The NHS electronic drug tariff (May 2013) lists the price of the licensed treatment for anal fissure, 0.4% GTN (4 mg/g rectal ointment, ProStrakan), as £39.30 for 30 g. The Rectogesic 4 mg/g rectal ointment summary of product characteristics recommends a dose of 1.5 mg GTN (375 mg of ointment) applied intra-anally every 12 hours for up to 8 weeks. The cost of this 8-week treatment period would be £78.60 assuming wastage. As this is applied by the patient, there are no administration costs, so it is likely to be less expensive than botulinum injection overall.

The potential need for repeated botulinum injections or repeated 8-week cycles of GTN, as well as administration costs, should be factored into consideration of the relative costs of these 2 non-surgical treatments.

Current drug usage

Prescription Cost Analysis data show that from March 2012 to February 2013, 222 prescription items of botulinum toxin type A injections were dispensed in primary care in England, costing approximately £67,000 (Personal communication. NHS Business Services Authority May 2013). However, any off-label use of botulinum toxin A injection for anal fissure is most likely to be prescribed by hospitals and would therefore not appear in primary care prescribing data.

No information on the off-label use of botulinum toxin type A for chronic anal fissure was available at the time this evidence summary was prepared.

The British national formulary lists 6 botulinum toxin type A preparations that are licensed in the UK in adults. It states all should be used under specialist supervision and that unit doses are not equivalent between different brands:

Botox and Dysport are licensed for treating focal spasticity blepharospasm, hemifacial spasm, and spasmodic torticollis. Botox is also licensed for severe hyperhidrosis of the axillae, for the prophylaxis of headaches in adults with chronic migraine, and for managing urinary incontinence in adults with neurogenic detrusor overactivity caused by subcervical spinal cord injury (traumatic or non-traumatic) or multiple sclerosis, whose condition is not adequately managed with anticholinergics.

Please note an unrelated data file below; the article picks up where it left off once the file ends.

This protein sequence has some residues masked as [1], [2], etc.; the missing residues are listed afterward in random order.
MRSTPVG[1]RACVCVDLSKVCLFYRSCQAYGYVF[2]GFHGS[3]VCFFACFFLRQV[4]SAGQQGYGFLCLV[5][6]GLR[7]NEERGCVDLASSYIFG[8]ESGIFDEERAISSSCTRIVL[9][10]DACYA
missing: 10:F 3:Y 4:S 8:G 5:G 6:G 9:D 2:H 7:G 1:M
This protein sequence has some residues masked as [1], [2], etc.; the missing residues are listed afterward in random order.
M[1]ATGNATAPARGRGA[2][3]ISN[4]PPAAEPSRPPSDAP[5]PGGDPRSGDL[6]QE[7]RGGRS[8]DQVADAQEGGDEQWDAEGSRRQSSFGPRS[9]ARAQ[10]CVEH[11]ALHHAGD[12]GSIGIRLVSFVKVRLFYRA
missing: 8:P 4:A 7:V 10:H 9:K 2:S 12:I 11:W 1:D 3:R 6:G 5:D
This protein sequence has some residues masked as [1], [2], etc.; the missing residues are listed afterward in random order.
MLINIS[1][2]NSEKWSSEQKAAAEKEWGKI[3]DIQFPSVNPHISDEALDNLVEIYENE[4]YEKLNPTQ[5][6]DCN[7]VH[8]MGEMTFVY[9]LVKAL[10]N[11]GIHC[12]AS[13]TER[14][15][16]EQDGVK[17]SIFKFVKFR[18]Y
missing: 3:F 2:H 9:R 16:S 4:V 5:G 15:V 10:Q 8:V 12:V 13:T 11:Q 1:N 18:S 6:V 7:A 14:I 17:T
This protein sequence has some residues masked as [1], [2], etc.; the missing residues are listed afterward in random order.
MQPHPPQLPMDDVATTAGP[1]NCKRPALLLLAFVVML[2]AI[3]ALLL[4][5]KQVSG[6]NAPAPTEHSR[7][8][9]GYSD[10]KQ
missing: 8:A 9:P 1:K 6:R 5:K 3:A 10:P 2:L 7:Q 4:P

Azzalure, Bocouture, Botox, and Vistabel are licensed for the temporary improvement of moderate to severe wrinkles between the eyebrows in adults under 65 years. The Scottish Medicines Consortium has advised that Azzalure and Vistabel (December 2010), and that Bocouture (February 2011) are not recommended for use within NHS Scotland.

Xeomin is licensed for treating blepharospasm, spasmodic torticollis, and post-stroke spasticity of the upper limb.

In addition, the British national formulary states treatment with botulinum toxin type A can be considered after an acquired non-progressive brain injury if rapid-onset spasticity causes postural or functional difficulties.

Each botulinum toxin type A summary of product characteristics warns that the units (dose) of botulinum toxin are specific to each individual preparation and are not interchangeable with other preparations.

The British national formulary for children describes how botulinum toxin type A, used under specialist supervision, can be considered in children with an acquired non-progressive brain injury if rapid-onset spasticity causes postural or functional difficulties, and in children with spasticity in whom focal dystonia causes postural or functional difficulties or pain.